Representatives from the NHL and the players union are expected to meet on Friday, but the core economic issues that separate the two sides are not being discussed.

Hopefully, labor talks start getting better, Beagle said. Thats what all of us are looking for. But if things stay the way they are right now, I dont know how long you can last with six or seven guys coming out and one goalie.

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John Carlson agrees to big-money deal to stay with the Capitals


John Carlson agrees to big-money deal to stay with the Capitals

On Friday, the Capitals shipped out Philipp Grubauer and Brooks Orpik to clear space on the salary cap for John Carlson's massive contract extension.

On Sunday night, Carlson signed on the dotted the line. 

The 28-year-old became the latest core Cap to sign a long-term deal, inking an eight-year extension that will carry an $8 million average salary. 

His cap hit is now the second highest on the team—behind Ovechkin’s $9.538 million charge and just ahead of Kuznetsov’s $7.8 million hit.

With Carlson locked up, the defending Stanley Cup champion now has the majority of its core signed through at least the 2019-20 season. Among the players with at least two years remaining on their deals are forwards Ovechkin, Evgeny Kuznetsov, Nickas Backstrom and Lars Eller, defensemen Carlson, Matt Niskanen and Dmitry Orlov and goaltender Braden Holtby.

The Carlson news did not come as a surprise.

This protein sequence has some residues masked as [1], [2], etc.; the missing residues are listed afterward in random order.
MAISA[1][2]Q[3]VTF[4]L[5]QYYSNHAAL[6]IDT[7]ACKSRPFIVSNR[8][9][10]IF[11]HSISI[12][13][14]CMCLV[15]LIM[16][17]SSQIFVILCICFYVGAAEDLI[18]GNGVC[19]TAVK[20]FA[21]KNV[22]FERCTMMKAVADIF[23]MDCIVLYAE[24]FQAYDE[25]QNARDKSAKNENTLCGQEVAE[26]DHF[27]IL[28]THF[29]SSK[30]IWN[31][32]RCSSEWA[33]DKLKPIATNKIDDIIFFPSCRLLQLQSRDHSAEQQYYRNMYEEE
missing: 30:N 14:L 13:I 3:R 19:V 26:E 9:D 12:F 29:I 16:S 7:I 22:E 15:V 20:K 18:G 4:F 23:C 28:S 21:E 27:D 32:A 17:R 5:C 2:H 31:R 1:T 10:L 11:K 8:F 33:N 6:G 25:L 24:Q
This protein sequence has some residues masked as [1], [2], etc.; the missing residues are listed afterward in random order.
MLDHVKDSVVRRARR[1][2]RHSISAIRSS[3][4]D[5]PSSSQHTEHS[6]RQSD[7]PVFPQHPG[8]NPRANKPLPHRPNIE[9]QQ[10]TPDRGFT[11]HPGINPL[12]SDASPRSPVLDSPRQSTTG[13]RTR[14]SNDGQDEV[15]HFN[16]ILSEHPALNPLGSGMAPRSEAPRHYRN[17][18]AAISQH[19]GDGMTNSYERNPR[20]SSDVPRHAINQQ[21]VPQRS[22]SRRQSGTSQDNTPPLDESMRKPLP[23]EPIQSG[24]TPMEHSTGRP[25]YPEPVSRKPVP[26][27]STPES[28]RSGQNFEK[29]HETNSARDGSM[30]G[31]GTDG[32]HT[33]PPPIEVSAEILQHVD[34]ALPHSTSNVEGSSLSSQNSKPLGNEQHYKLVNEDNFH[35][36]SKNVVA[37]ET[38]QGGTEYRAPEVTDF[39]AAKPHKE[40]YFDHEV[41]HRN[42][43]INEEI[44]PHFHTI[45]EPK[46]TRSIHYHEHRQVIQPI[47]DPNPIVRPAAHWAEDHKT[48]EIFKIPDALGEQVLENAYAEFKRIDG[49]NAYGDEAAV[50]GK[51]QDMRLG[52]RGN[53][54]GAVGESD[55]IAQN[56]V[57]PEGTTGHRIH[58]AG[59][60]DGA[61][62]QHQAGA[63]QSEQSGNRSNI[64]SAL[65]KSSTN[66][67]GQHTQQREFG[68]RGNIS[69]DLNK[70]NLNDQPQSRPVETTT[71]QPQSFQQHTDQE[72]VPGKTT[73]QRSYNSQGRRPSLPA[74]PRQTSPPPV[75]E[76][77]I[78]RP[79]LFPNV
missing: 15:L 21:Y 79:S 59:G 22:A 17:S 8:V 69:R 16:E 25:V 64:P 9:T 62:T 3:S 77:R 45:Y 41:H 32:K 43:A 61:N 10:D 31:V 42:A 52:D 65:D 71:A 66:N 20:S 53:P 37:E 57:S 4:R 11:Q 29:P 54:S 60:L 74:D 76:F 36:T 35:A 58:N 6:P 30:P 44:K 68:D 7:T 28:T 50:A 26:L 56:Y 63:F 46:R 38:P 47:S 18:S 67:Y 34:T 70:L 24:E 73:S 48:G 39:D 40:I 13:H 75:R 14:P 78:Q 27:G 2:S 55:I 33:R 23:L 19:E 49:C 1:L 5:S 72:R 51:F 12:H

The Caps wanted to keep him. Carlson, who makes his offseason home in Washington, wanted to stay with the club that drafted him 27th overall in 2008. And on Friday night in Dallas, GM Brian MacLellan all but guaranteed that a deal was going to happen when he said, “We’re close and hopefully we can close the deal here over the next 24 hours.”

It ended up taking a little more than 24 hours, but in the end MacLellan got his D-man.

“John has been an exceptional and consistent player for our franchise and has blossomed into being one of the top defensemen in the NHL,” said MacLellan in a statement on Sunday. “Defenseman like John are a rare commodity in our League and, at 28 years of age, we feel he is just entering his prime.”

Indeed, Carlson notched a career-high 15 goals and 53 assists last season, and his 68 points led all NHL defensemen. He also became the eighth defensemen in Caps’ history to record 60 points in a season and the first since Mike Green accomplished the feat in 2009-10. Meanwhile, Carlson’s average ice time (24:47) also marked a career high.